Reality Check: Providing Information

“Other people can neither make us miserable nor make us happy. All we can get from them or give to them is information.” At least, that’s what Dr. Wm. Glasser says in Choice Theory.
We exchange all kinds of information. We discuss prices with colleagues, gardening with neighbours, and values with advisors. In this unusual school year, parents may find themselves providing information on topics ranging from fractions to forests for their children. It’s all information. It flows, and it can add value for both the receiver and the provider. Ideally, that is.
If we take it as truth that what we give and receive is information, then we might also believe that the process should not be difficult.
Yet, if you’ve ever been tasked with providing help, training, or skill development, you may know that simply providing information doesn’t always deliver your hoped-for result. Reciting a list of facts is not necessarily very effective.
Here are three tips based on a Choice Theory approach that could help you make the information-giving process a little less stressful and a little more effective.
1. Build the environment. Some understand this as the need to establish rapport, while others could interpret it as recognizing the need to define expectations and guidelines.
In any case, people tend to be more receptive to information when they feel comfortable and safe. Few of us like to be embarrassed. (Although, in keeping with the spirit of Glasser, we know that I can’t make you feel embarrassed.) In any case, it will be a more effective interaction if everyone is confident that they will be treated with respect.
Environment-building can be formal or informal. A formal approach could start with groundrules or guidelines for how we will work together.
Because I respect people’s time and expect to receive the same respect from others, my personal guidelines always include “start on time; end on time.” Additional guidelines could be around interruptions, good will, and how to handle different views.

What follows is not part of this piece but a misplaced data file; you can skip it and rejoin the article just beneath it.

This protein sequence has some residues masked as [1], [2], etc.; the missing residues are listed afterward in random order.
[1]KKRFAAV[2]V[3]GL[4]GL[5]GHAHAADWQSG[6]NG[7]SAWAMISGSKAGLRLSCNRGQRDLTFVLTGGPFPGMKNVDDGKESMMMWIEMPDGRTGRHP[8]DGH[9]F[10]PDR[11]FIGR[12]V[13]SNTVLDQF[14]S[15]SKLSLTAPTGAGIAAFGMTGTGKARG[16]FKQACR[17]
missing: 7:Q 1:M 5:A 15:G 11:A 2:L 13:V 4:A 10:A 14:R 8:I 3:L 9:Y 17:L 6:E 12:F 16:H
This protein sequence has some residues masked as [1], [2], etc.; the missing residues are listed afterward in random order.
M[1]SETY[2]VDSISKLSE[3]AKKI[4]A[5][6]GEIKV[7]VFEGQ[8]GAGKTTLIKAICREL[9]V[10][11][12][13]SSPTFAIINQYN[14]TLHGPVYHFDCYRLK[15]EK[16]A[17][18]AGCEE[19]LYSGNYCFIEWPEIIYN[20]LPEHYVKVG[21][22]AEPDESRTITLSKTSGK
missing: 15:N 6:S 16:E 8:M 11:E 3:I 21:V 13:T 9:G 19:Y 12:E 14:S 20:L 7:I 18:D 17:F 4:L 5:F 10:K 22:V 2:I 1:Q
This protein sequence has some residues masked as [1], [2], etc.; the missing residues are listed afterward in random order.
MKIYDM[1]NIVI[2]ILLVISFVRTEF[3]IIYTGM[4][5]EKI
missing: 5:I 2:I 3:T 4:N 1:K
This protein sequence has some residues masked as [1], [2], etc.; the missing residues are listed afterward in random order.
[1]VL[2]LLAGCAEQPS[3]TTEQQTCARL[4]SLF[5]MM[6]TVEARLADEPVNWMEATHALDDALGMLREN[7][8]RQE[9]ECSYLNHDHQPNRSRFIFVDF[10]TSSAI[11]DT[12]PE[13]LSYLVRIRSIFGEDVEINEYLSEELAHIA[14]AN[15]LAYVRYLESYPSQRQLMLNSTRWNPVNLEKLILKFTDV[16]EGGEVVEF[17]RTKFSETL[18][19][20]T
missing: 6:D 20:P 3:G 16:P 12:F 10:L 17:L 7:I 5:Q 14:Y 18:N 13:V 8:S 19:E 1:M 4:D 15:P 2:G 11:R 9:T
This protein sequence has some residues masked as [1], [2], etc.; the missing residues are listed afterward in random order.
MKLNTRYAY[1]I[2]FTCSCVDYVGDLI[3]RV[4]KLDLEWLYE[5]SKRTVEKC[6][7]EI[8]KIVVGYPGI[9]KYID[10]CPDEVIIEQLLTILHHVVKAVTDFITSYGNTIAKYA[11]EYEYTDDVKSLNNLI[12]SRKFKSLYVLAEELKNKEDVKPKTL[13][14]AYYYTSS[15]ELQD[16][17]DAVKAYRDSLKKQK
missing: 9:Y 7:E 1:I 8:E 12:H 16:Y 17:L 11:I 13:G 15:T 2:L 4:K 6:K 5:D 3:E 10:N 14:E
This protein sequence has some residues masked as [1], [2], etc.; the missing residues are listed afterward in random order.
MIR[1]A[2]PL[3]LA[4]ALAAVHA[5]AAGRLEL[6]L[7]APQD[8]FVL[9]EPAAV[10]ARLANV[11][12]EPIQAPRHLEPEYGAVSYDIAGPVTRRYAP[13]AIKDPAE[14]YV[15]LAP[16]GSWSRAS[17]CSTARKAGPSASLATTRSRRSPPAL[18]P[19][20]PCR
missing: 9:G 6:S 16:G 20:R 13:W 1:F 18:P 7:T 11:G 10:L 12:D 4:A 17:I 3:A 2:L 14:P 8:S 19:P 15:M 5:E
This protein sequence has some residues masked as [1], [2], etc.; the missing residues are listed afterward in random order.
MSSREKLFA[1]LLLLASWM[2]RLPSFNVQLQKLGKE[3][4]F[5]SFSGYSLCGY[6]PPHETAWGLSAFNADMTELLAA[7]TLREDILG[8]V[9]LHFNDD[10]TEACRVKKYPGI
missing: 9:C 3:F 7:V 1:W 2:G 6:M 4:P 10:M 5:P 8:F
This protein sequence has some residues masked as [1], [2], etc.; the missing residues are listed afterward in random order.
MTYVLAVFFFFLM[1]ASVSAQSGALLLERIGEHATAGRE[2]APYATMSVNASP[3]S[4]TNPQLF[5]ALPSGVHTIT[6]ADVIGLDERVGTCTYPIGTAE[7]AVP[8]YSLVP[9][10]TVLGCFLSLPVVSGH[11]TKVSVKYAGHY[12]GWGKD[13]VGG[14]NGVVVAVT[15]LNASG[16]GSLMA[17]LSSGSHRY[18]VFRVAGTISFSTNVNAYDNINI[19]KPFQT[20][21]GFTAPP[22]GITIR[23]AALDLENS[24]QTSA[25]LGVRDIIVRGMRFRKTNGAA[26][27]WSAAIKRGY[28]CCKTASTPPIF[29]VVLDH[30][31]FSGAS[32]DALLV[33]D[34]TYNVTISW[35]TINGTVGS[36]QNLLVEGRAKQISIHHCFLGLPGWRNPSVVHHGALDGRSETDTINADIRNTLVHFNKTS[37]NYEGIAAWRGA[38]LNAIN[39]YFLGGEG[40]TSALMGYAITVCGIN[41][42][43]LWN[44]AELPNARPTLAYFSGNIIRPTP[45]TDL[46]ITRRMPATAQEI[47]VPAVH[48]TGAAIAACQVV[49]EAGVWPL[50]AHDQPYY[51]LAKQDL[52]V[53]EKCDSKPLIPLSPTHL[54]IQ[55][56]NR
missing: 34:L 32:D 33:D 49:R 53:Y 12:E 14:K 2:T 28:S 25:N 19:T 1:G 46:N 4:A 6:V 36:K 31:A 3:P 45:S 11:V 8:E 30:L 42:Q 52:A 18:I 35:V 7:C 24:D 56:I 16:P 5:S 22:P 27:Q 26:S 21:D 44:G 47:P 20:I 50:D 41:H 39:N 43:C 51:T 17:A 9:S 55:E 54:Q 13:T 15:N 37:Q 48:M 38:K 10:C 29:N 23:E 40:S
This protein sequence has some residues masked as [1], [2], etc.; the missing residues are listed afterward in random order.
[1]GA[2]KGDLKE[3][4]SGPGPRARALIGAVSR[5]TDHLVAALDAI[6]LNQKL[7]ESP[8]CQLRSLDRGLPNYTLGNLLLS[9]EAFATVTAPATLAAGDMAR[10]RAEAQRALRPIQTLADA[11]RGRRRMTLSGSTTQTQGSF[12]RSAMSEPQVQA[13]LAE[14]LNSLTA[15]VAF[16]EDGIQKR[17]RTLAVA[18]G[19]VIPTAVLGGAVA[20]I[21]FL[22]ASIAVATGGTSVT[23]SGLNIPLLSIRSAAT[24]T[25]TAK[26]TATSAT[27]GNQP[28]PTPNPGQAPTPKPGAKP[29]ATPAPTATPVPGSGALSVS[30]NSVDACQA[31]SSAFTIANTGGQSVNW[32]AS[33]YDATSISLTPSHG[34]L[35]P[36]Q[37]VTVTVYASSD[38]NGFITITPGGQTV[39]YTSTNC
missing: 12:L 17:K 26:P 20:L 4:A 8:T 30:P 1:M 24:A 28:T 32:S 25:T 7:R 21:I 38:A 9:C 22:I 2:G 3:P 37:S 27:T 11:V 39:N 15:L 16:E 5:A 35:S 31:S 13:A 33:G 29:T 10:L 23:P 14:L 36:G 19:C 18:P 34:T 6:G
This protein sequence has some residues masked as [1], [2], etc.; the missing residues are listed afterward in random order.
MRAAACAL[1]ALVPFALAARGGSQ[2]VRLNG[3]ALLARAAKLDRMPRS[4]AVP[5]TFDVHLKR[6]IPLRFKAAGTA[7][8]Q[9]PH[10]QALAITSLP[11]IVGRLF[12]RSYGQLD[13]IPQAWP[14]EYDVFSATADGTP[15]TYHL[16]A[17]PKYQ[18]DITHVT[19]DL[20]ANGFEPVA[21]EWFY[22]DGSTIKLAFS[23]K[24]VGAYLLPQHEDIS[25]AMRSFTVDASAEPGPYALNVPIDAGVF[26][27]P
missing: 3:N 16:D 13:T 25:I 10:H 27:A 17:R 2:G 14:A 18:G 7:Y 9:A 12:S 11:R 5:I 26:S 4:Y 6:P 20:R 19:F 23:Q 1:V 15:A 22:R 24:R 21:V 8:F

2. Know what you want, and know what your participants want. The broader Choice Theory principle is about getting to know the Quality World—the pictures that each of us have of what brings us satisfaction.
In this narrower, information-providing context, it’s important to know what your receiver wants. If you’ve asked me to teach you to knit because you want to create a simple scarf, then the approach I use may be different than if you want to make a fancy cable-knit sweater. Knowing what your “customer” wants makes it much easier to provide appropriately, And, that will be more satisfying for both of you.
3. Ask, rather than tell. It might seem counter-intuitive, but questions are often more effective for providing information than answers. Think of it as pulling information out, rather than pushing it in.
The questions, of course, depend on the task. But even for the simple knitted scarf, asking, “How do you think we’ll figure out the number of stitches?” will get your trainee thinking more actively than if you start by telling, “Cast on 50 stitches.”
When we know something really thoroughly, it can be puzzling when others have trouble catching on. It’s even worse if they get frustrated, anxious, upset, or don’t pay attention when you’re trying to impart your knowledge.
Yet providing information is a wonderful gift we give to each other. It’s worth the effort. Do you provide information? How does it work for you?

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